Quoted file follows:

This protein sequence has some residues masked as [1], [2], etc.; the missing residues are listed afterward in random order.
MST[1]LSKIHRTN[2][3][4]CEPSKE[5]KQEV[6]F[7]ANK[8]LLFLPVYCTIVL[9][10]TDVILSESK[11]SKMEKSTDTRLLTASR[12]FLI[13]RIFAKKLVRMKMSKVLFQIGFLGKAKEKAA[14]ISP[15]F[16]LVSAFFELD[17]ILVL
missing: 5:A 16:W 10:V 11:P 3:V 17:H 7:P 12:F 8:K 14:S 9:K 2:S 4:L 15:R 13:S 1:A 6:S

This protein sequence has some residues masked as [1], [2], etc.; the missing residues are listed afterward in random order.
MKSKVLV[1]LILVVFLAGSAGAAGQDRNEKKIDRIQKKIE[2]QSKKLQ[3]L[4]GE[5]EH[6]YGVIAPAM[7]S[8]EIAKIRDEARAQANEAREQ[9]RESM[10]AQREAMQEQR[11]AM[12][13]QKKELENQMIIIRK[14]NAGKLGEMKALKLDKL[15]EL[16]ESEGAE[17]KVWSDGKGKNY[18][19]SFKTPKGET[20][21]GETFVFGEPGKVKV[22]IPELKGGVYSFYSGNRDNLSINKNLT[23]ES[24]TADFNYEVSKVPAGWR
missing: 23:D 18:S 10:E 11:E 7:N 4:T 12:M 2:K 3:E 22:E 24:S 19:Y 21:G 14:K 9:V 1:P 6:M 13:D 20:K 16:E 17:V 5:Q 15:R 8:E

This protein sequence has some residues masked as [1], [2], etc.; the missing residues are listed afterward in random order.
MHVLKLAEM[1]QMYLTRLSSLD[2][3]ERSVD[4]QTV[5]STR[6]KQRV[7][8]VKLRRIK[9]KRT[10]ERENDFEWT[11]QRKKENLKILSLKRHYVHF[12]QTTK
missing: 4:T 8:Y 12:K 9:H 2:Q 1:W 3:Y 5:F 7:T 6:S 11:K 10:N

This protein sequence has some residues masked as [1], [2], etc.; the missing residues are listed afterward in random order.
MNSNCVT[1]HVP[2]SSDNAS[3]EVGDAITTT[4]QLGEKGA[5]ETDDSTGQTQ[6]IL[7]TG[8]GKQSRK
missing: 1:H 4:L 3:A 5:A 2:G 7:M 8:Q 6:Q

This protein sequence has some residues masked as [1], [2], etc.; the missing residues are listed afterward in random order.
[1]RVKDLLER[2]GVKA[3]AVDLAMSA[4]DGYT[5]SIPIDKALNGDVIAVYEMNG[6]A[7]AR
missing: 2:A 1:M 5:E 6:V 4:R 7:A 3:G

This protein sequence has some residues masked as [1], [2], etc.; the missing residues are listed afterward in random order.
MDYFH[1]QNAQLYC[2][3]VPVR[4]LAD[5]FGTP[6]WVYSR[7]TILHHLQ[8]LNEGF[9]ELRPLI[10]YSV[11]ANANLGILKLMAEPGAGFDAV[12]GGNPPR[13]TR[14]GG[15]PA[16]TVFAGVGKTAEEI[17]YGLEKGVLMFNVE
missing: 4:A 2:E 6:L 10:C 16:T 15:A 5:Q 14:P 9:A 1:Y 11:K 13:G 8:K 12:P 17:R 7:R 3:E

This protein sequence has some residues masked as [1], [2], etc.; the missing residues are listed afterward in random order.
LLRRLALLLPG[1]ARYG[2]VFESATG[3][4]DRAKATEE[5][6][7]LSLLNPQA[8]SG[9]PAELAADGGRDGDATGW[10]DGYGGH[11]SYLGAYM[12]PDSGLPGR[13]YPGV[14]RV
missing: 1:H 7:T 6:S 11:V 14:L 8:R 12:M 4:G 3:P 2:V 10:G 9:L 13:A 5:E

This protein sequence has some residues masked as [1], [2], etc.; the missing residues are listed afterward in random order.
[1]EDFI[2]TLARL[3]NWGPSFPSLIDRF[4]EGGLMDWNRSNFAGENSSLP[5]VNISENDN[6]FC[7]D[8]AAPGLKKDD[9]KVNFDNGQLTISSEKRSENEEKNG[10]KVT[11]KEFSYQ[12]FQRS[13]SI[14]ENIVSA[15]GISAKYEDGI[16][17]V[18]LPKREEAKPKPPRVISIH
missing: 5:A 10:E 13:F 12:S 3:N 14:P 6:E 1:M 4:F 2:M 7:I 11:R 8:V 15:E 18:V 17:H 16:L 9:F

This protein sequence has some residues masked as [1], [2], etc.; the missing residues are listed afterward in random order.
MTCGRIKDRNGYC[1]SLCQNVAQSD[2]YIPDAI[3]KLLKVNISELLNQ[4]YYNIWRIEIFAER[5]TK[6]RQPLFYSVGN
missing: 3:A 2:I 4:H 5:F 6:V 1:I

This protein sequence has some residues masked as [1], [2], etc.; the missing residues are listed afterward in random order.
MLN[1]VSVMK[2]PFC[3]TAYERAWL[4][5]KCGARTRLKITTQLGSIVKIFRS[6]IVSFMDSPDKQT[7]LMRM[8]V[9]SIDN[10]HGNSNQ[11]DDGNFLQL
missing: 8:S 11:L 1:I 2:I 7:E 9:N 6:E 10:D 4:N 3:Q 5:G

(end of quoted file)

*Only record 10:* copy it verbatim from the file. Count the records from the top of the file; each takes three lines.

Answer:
This protein sequence has some residues masked as [1], [2], etc.; the missing residues are listed afterward in random order.
MLN[1]VSVMK[2]PFC[3]TAYERAWL[4][5]KCGARTRLKITTQLGSIVKIFRS[6]IVSFMDSPDKQT[7]LMRM[8]V[9]SIDN[10]HGNSNQ[11]DDGNFLQL
missing: 8:S 11:L 1:I 2:I 7:E 9:N 6:E 10:D 4:N 3:Q 5:G